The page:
Suppose they put on an Olympics and nobody watched? It's certainly not that bad -- yet -- for Comcast and its NBCUniversal networks, which are bringing the Summer Games from Rio de Janeiro to American viewers. But the initial ratings for the programming on the flagship, NBC, have been well below the viewership four years ago for the Summer Olympics in London -- and even lagging the ratings for recent Winter Olympics, which almost always draw fewer viewers than the Summer Games.
NBCUniversal executives are quick to suggest that comparing the 2016 Olympic telecasts to others is like comparing apples to oranges because of the drastic shifts in the video landscape since 2012. Indeed, there are up to 41 live streams of athletic competitions in addition to what's available on 11 broadcast and cable networks. That's a godsend for folks who want to watch on desktops, laptops, smartphones and tablets, but not so good for advertisers seeking eyeballs on traditional TV.
Another problem for those advertisers: The outpouring of criticism charging NBC with mishandling the product-pitching portions of the programming. There are loud gripes about how many commercial breaks there are as well as the length of each break. During the opening ceremonies Friday night, the smart-alecks were having a field day on Twitter, declaring that NBC stood for "Nothing But Commercials" and wondering if the network has figured out how to run more than 60 minutes of commercials in a single hour.
The kvetchers had a point: The commercials are coming fast and furious, especially during prime time on NBC. For instance, from 10 to 11 p.m. Sunday, there were 27 ads, promos and sponsored vignettes stuffed into seven breaks -- at 10:01, 10:11, 10:16, 10:23, 10:30, 10:41 and 10:47 -- that totaled 16 minutes.
And from 8 to 9:01 p.m. Saturday, there were 34 ads, promos and sponsored vignettes crammed into eight breaks -- at 8:10, 8:12, 8:16, 8:25, 8:33, 8:40, 8:51 and 8:59 -- that totaled 18 minutes.
The source of those numbers is bleary-eyed me, tallying that information as I watch the 2016 Olympics. On Friday, Saturday and Sunday, I saw 302 various kinds of commercial messages. The notes I took on them covered 51 pages of a legal pad.
So much peddling concentrated in so few hours is nothing new for NBCUniversal. I checked the articles I wrote about ads in previous Olympics and found similar huckstering. For example, during NBC's coverage of the 2010 Winter Games, there were eight breaks from 8 to 9 p.m. Feb. 12 and nine breaks from 9 to 10 p.m. Feb. 15.
But it's a different world now, which NBCUniversal executives acknowledge. The propensity for consumers to stream and binge-watch programming that's commercial-free, they say, means commercial breaks are more noticeable -- that is, more annoying.
Well, if that's the case, why aren't they doing something about it? Compounding the problem is something I've already started to notice: a disheartening lack of variety among the commercials.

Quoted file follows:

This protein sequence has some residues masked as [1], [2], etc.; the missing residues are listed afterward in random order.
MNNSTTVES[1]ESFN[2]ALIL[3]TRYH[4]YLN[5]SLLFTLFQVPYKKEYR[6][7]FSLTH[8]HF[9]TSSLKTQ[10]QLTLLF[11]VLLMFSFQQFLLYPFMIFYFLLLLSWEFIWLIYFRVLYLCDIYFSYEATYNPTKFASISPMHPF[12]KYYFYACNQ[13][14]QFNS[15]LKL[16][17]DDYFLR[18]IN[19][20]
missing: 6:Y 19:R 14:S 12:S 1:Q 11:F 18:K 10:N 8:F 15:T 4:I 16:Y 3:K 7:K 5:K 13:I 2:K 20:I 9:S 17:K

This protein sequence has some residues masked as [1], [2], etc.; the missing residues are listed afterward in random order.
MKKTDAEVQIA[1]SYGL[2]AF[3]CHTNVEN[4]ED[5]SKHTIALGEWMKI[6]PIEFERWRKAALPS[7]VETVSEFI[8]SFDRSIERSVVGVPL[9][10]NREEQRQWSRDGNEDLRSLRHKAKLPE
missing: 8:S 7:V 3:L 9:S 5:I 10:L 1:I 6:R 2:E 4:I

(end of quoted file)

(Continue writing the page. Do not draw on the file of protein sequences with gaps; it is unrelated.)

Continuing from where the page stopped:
Typically, marketers that buy commercial time during the Olympics run a multiplicity of spots, many if not all of them new. For whatever reason this time around, I keep seeing the same commercials over and over and over again, which makes the frequency and crowdedness of the breaks even more irritating.
Take, for instance, a delightful commercial for United Airlines that depicts members of Team USA in all their athletic glory as they rush to board a flight to Rio. A 60-second version ran during the opening ceremonies Friday. Since then, I've seen a 30-second version of the spot eight -- count 'em, eight -- times. If I've seen it nine times in three days, how many times am I going to see it by Aug. 21, the final day of the Summer Games?
Likewise, I've already seen the short and long versions of a cute commercial for Visa, set to the song "25 Miles From Home," a total of seven times. Other repeat offenders include Jeep, which ran the same spot twice in one 30-minute stretch; Tylenol PM; and Nissan, for a end-of-model-year clearance called the Bottom Line Summer Event.
Bottom line: NBCUniversal, you've got to do something about the surfeit of breaks and how cluttered each break is, or your low ratings are going to continue -- or get worse. And advertisers, you've got to start adding different spots to your lineups or you're going to drive your potential customers crazy.
For what it's worth, here are three other tips to help make the Olympics coverage more watchable:
1. Loosen up, NBCUniversal. Be less polished, less pretentious. It's Brazil; open the windows and let some of the local color and flavor in.
2. Don't be so pristine and pre-packaged. Add more live programming.
3. It's said every time NBCUniversal presents the Games, but here it is again: Balance the US-centric coverage with more airtime for the talented athletes of other countries. Not everyone agrees with the daffy remark Ryan Seacrest made as he hosted the late-night coverage on NBC early Sunday: "It is not easy trying to navigate your way around a foreign country."
Photo courtesy of Valeria Berkowitz. The opinions and points of view expressed in this commentary are exclusively the views of the author and do not necessarily represent the views of MediaVillage.com/MyersBizNet, Inc. management or associated bloggers.